When Sheriff John W. Wyman arrived, Ira?s mother and a friend of the family, Fred Heacock pled with Ira to give himself up. Ira replied, "If the sheriff wants me, he will have to come and get me."

Sheriff Wyman then broke the door down and Ira shot him, but the big key wind watch in Wyman?s pocket caught the bullet. He threw Ira to the floor as he shot once more and missed. Lem Lyder helped the sheriff to handcuff and disarm Marlatt. He was taken to the Columbiana County Jail at New Lisbon.

Barak Ashton was buried a few days after he was killed in the old Quaker Burying Ground with a hundred feet of where he died.

C. S. Speaker of New Lisbon was hired to defend Marlatt in the trials that followed. The case was tried in New Lisbon court and later in Youngstown where he was found guilty of second-degree murder and sent to the Ohio State Penitentiary for life. Speaker insisted that Marlatt should not be hanged because he was insane, but the jury committed him to the penitentiary in Columbus. About 2 weeks ago I was in Columbus and while there I talked to an elderly guard that knew Ira Marlatt well. He told me that at first Ira was very arrogant and was forced to spend a lot of time in solitary confinement. Toward the end of his life though, Ira Marlatt became a model prisoner and was often visited by his relatives and friends. He lived to see his idea of attaching a motor to a buggy developed by others and become big business. What a thin partition sometimes separates insanity from genius.

Several times he wrote to C. S. Speaker to see if there was some way that he could be released on parole, but he served his full sentence in the penitentiary.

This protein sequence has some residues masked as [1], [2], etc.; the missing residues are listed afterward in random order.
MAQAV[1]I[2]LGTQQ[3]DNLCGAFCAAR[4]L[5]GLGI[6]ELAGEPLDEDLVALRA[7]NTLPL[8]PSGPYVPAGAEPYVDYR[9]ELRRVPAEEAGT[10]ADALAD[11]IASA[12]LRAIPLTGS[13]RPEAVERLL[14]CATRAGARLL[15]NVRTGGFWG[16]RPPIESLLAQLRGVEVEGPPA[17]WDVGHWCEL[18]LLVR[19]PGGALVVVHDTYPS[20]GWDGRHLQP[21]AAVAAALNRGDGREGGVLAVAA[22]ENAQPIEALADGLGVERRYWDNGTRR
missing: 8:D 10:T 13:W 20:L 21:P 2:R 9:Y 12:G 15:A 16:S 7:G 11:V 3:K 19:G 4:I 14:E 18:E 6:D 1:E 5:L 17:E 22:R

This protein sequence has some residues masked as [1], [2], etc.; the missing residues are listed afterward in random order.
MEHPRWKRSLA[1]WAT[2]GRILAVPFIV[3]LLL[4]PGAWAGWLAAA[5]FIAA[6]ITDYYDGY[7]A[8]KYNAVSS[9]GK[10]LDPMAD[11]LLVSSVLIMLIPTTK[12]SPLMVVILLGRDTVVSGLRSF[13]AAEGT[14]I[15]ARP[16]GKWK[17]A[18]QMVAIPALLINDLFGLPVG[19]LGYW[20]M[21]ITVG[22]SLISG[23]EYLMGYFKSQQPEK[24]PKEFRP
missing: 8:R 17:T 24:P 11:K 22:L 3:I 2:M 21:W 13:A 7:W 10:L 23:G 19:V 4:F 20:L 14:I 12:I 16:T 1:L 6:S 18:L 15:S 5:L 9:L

Note?I am grateful to Wm. H. Vodrey of East Liverpool for prompting me to write the story of the Bell?s Mill incident, and particularly to Ross Bell, Lou Bell?s son for making the details available. Ross was in school the day of the murder but heard the story repeated so many times by his father and other principles involved that he was able to provide a complete story of the event.

Our friend, Ed. F. Stratton of Salem, Ohio, has called our attention to an error in last weeks story on the old Bell?s mill and the Elk Run Friends Meeting House situated in Elk Run township, Columbiana county, Ohio, but located on Bull Creek.

This meetinghouse was not the original home of the Middleton meeting. The first meeting-house was located just north of the present Kirk Orchards in Section 26 of Fairfield township.

Mr. Stratton?s notes are as follows and are taken from the official records of the Wilbur Friends meeting in Salem:

In the article in the current Record and Farm and Dairy you spoke of Elk Run meeting being the first meeting set up by Friends in Columbiana county. This is an error as Elk Run Preparative meeting was not established until in the 11th month 1808 and was set up by Middleton Monthly meeting.

Salem Preparative Meeting was established in 10th month, 1804, and Salem monthly meeting was started in the 11th month, 13th 1808. This is now the meeting in Winona.
From the above dates it appears that Elk Run meeting was about the fourth meeting started by Friends in Columbiana.

In an article written a few months ago you mentioned that the Friends meeting established at the head of Little Bull Creek was Middleton Monthly Meeting which was established 9th month, 5th 1803.